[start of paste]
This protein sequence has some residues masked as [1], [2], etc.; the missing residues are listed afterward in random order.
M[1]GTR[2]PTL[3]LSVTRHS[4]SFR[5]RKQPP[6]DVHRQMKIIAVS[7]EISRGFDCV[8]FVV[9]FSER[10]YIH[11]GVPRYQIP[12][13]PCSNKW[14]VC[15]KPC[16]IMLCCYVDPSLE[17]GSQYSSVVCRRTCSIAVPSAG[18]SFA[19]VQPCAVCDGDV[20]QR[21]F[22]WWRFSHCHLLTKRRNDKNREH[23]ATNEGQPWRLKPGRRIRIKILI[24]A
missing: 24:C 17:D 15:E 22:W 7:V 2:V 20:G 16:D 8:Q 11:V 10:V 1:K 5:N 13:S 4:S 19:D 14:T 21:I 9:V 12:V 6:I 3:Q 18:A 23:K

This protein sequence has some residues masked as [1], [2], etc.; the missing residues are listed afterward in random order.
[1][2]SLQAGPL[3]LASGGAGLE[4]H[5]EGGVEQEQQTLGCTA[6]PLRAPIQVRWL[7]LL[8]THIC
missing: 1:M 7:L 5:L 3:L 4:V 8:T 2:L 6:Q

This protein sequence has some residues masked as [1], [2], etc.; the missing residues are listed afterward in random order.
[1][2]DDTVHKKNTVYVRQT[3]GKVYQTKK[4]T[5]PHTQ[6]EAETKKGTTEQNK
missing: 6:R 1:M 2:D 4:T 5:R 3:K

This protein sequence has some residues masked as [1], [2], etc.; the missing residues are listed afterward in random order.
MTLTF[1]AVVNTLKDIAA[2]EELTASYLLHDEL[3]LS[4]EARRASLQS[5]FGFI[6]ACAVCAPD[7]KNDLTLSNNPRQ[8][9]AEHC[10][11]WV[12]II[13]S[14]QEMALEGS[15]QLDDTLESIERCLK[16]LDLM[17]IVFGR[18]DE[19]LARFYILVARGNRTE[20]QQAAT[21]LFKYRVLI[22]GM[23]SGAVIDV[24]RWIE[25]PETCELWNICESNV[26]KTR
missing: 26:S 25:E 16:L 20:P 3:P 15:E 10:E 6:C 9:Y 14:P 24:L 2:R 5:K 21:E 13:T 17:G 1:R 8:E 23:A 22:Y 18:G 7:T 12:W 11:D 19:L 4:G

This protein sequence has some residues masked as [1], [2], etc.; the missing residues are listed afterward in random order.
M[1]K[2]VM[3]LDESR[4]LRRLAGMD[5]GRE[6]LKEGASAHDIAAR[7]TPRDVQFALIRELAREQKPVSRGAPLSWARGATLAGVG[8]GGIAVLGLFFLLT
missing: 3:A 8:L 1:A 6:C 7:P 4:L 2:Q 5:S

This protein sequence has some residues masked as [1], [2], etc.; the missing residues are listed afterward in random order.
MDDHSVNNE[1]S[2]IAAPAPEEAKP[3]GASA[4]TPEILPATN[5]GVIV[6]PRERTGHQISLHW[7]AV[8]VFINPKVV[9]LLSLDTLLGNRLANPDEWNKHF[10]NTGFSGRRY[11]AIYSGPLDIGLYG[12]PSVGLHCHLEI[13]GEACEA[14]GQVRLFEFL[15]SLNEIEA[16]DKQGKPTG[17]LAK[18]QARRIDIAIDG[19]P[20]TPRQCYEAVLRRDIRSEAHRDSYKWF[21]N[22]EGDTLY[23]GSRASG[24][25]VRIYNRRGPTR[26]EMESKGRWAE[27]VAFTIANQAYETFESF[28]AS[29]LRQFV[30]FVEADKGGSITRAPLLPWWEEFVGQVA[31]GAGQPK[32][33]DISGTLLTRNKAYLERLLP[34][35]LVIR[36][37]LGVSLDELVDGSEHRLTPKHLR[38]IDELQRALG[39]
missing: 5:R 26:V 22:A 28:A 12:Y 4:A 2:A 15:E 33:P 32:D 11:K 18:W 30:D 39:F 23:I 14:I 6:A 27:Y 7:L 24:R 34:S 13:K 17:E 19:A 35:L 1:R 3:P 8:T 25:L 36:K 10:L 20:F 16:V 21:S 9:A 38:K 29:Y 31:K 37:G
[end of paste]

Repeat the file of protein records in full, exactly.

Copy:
This protein sequence has some residues masked as [1], [2], etc.; the missing residues are listed afterward in random order.
M[1]GTR[2]PTL[3]LSVTRHS[4]SFR[5]RKQPP[6]DVHRQMKIIAVS[7]EISRGFDCV[8]FVV[9]FSER[10]YIH[11]GVPRYQIP[12][13]PCSNKW[14]VC[15]KPC[16]IMLCCYVDPSLE[17]GSQYSSVVCRRTCSIAVPSAG[18]SFA[19]VQPCAVCDGDV[20]QR[21]F[22]WWRFSHCHLLTKRRNDKNREH[23]ATNEGQPWRLKPGRRIRIKILI[24]A
missing: 24:C 17:D 15:E 22:W 7:V 2:V 20:G 16:D 8:Q 11:V 10:V 1:K 5:N 13:S 4:S 19:D 14:T 21:I 9:V 12:V 6:I 3:Q 18:A 23:K

This protein sequence has some residues masked as [1], [2], etc.; the missing residues are listed afterward in random order.
[1][2]SLQAGPL[3]LASGGAGLE[4]H[5]EGGVEQEQQTLGCTA[6]PLRAPIQVRWL[7]LL[8]THIC
missing: 1:M 7:L 5:L 3:L 4:V 8:T 2:L 6:Q

This protein sequence has some residues masked as [1], [2], etc.; the missing residues are listed afterward in random order.
[1][2]DDTVHKKNTVYVRQT[3]GKVYQTKK[4]T[5]PHTQ[6]EAETKKGTTEQNK
missing: 6:R 1:M 2:D 4:T 5:R 3:K

This protein sequence has some residues masked as [1], [2], etc.; the missing residues are listed afterward in random order.
MTLTF[1]AVVNTLKDIAA[2]EELTASYLLHDEL[3]LS[4]EARRASLQS[5]FGFI[6]ACAVCAPD[7]KNDLTLSNNPRQ[8][9]AEHC[10][11]WV[12]II[13]S[14]QEMALEGS[15]QLDDTLESIERCLK[16]LDLM[17]IVFGR[18]DE[19]LARFYILVARGNRTE[20]QQAAT[21]LFKYRVLI[22]GM[23]SGAVIDV[24]RWIE[25]PETCELWNICESNV[26]KTR
missing: 26:S 25:E 16:L 20:P 3:P 15:E 10:E 6:C 9:Y 14:P 24:L 2:R 5:K 21:E 13:T 17:G 1:R 8:E 23:A 22:Y 18:G 7:T 12:W 11:D 19:L 4:G

This protein sequence has some residues masked as [1], [2], etc.; the missing residues are listed afterward in random order.
M[1]K[2]VM[3]LDESR[4]LRRLAGMD[5]GRE[6]LKEGASAHDIAAR[7]TPRDVQFALIRELAREQKPVSRGAPLSWARGATLAGVG[8]GGIAVLGLFFLLT
missing: 3:A 8:L 1:A 6:C 7:P 4:L 2:Q 5:S

This protein sequence has some residues masked as [1], [2], etc.; the missing residues are listed afterward in random order.
MDDHSVNNE[1]S[2]IAAPAPEEAKP[3]GASA[4]TPEILPATN[5]GVIV[6]PRERTGHQISLHW[7]AV[8]VFINPKVV[9]LLSLDTLLGNRLANPDEWNKHF[10]NTGFSGRRY[11]AIYSGPLDIGLYG[12]PSVGLHCHLEI[13]GEACEA[14]GQVRLFEFL[15]SLNEIEA[16]DKQGKPTG[17]LAK[18]QARRIDIAIDG[19]P[20]TPRQCYEAVLRRDIRSEAHRDSYKWF[21]N[22]EGDTLY[23]GSRASG[24][25]VRIYNRRGPTR[26]EMESKGRWAE[27]VAFTIANQAYETFESF[28]AS[29]LRQFV[30]FVEADKGGSITRAPLLPWWEEFVGQVA[31]GAGQPK[32][33]DISGTLLTRNKAYLERLLP[34][35]LVIR[36][37]LGVSLDELVDGSEHRLTPKHLR[38]IDELQRALG[39]
missing: 5:R 26:V 22:A 28:A 12:Y 4:A 2:A 15:E 33:P 32:D 11:K 18:W 30:D 39:F 23:I 14:I 6:A 27:Y 7:L 24:R 34:S 13:K 17:E 19:A 35:L 1:R 3:P 8:T 25:L 36:K 10:L 20:F 16:V 21:S 9:A 38:K 29:Y 31:K 37:G